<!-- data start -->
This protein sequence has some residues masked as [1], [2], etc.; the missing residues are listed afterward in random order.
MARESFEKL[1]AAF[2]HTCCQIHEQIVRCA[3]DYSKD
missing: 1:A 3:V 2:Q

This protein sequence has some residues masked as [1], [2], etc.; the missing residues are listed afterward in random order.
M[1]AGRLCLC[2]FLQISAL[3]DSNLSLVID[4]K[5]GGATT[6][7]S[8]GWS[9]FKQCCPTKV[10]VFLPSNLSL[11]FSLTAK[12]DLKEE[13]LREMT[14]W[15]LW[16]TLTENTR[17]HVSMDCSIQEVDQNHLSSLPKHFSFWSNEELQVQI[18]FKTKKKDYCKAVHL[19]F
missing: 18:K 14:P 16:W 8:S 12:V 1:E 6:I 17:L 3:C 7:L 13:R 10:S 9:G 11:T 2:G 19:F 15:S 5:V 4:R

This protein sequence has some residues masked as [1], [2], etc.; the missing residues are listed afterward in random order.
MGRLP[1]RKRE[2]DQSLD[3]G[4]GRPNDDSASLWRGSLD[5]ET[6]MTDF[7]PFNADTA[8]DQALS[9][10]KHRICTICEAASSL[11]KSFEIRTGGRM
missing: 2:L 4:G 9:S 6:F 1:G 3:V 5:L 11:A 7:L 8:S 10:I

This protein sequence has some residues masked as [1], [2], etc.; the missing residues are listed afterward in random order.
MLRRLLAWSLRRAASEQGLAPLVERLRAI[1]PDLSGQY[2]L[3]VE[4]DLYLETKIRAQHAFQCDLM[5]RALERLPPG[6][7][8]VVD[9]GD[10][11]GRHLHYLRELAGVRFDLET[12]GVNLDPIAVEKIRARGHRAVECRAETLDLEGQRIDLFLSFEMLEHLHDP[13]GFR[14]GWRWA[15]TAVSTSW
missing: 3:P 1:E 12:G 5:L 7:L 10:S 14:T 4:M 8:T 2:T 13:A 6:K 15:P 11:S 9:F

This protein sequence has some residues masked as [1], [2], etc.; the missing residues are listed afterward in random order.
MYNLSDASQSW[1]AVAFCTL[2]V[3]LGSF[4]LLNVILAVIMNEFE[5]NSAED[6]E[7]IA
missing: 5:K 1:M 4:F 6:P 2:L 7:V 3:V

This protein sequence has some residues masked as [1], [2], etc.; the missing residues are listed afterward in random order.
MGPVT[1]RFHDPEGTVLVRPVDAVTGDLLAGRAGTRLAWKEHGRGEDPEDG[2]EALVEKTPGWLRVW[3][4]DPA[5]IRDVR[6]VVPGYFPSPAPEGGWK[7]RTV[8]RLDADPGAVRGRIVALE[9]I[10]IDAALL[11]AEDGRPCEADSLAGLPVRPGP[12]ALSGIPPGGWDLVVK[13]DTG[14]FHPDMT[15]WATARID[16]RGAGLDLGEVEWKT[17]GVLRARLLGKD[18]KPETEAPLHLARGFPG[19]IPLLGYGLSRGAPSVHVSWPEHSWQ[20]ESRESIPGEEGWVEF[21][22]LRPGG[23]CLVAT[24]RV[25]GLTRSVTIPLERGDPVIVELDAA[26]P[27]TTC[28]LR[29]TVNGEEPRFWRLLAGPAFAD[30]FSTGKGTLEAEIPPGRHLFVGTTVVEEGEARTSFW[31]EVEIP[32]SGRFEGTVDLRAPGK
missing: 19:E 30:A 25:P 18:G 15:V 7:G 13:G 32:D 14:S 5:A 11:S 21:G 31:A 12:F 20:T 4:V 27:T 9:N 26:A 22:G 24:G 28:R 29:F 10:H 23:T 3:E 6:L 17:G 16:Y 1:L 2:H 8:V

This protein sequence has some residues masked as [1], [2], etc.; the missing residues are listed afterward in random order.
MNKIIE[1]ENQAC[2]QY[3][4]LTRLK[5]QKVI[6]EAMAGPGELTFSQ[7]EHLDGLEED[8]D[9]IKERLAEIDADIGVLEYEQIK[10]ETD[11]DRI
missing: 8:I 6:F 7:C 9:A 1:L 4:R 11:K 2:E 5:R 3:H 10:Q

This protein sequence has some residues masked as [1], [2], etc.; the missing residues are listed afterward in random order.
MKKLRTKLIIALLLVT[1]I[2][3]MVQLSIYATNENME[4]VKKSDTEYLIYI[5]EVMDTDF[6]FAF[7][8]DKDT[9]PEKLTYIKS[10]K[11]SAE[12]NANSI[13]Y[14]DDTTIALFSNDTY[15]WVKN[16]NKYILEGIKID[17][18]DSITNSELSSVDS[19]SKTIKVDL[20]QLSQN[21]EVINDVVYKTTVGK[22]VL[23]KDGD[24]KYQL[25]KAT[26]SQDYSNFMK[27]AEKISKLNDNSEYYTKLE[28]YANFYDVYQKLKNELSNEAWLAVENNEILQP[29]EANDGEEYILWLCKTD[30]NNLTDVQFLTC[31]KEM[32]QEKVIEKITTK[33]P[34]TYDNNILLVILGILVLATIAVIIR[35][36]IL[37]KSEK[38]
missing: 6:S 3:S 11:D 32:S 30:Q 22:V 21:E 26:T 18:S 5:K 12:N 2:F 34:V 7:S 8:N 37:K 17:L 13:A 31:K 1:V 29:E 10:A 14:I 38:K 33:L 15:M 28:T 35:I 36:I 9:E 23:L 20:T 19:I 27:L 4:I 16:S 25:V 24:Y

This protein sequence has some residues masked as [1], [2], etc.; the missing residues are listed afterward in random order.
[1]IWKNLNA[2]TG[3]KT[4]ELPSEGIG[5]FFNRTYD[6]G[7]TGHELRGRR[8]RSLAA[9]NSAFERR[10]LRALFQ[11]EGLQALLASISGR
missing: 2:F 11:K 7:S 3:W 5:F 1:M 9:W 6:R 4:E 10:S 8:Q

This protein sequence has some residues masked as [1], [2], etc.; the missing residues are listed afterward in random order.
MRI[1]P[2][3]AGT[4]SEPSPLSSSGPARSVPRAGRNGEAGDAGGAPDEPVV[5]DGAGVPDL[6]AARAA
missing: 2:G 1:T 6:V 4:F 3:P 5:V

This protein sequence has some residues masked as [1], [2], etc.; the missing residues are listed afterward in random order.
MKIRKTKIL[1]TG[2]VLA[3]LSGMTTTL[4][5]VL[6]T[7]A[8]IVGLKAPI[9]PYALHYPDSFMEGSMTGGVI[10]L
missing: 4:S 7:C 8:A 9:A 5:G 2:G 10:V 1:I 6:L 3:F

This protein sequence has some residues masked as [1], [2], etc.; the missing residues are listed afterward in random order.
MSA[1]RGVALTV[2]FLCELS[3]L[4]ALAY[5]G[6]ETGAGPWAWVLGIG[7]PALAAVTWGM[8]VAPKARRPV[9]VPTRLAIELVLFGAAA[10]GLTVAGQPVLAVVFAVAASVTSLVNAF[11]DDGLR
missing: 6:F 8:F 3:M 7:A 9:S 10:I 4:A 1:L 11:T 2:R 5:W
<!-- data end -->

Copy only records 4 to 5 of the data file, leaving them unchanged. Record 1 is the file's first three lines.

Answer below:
This protein sequence has some residues masked as [1], [2], etc.; the missing residues are listed afterward in random order.
MLRRLLAWSLRRAASEQGLAPLVERLRAI[1]PDLSGQY[2]L[3]VE[4]DLYLETKIRAQHAFQCDLM[5]RALERLPPG[6][7][8]VVD[9]GD[10][11]GRHLHYLRELAGVRFDLET[12]GVNLDPIAVEKIRARGHRAVECRAETLDLEGQRIDLFLSFEMLEHLHDP[13]GFR[14]GWRWA[15]TAVSTSW
missing: 3:P 1:E 12:G 5:L 7:L 10:S 14:T 4:M 8:T 2:T 13:A 6:K 15:P 11:S 9:F

This protein sequence has some residues masked as [1], [2], etc.; the missing residues are listed afterward in random order.
MYNLSDASQSW[1]AVAFCTL[2]V[3]LGSF[4]LLNVILAVIMNEFE[5]NSAED[6]E[7]IA
missing: 5:K 1:M 4:F 6:P 2:L 7:V 3:V